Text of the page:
Info-Tech Research Group is launching a series of Discovery Video Conferences which occur during the early weeks of our research projects. We want to work closely with our members and potential members as we build out our research to ensure we are thoroughly meeting your needs.

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System Center 2012 is Microsoft’s unified systems management platform, intended for hybrid IT environments, in terms of its ability to manage private and public clouds, and physical and virtual servers, as well as in terms of its ability to manage Microsoft and third party products. Its level of success in performing the latter claim is debatable and, I would postulate, not fully realized in this release of System Center.

For large organizations with Microsoft environments, System Center 2012 can be a solid investment, in terms of its ability to provide centralized and automated management. It bundles together a number of components that were previously sold separately, which both simplifies the licensing, but also makes it more expensive.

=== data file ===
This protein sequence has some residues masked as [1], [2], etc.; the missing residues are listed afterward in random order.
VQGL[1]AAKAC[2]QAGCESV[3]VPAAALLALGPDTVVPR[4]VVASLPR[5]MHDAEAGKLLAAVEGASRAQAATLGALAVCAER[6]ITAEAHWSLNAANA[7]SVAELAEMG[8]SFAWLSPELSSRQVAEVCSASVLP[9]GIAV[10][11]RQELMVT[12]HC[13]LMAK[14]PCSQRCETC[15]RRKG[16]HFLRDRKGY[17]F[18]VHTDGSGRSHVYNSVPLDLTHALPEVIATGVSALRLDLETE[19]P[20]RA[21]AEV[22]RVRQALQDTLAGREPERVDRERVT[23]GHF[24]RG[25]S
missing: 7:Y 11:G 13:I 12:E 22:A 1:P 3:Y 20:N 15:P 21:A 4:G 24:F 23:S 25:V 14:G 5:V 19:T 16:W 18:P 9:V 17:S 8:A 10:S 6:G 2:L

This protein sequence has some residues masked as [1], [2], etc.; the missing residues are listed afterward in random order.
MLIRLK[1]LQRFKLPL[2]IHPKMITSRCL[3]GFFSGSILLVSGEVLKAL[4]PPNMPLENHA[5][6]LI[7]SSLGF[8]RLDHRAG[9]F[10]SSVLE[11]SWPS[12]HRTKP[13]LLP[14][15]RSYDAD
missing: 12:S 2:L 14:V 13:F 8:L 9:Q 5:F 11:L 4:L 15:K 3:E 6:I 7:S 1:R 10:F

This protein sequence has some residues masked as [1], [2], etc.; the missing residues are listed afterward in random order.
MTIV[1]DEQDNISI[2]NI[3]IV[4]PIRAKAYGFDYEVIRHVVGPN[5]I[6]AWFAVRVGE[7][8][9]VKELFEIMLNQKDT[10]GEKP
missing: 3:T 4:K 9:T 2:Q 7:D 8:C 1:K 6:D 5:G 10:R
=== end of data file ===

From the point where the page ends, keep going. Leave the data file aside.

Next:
A core component to the upgrade is System Center’s Virtual Machine Manager (VMM). This component is really the driving force of Microsoft’s strategic vision for System Center as it claims the ability to manage Virtual Machines (VMs) on VMware and Citrix hypervisors, as well as Hyper-V VMs within a single console. However, functionality for the management of these third party server virtualization solutions is basic. If the majority of your virtual infrastructure depends on VMware or Citrix, you will certainly still want to use vSphere or XenServer for managing your VMs.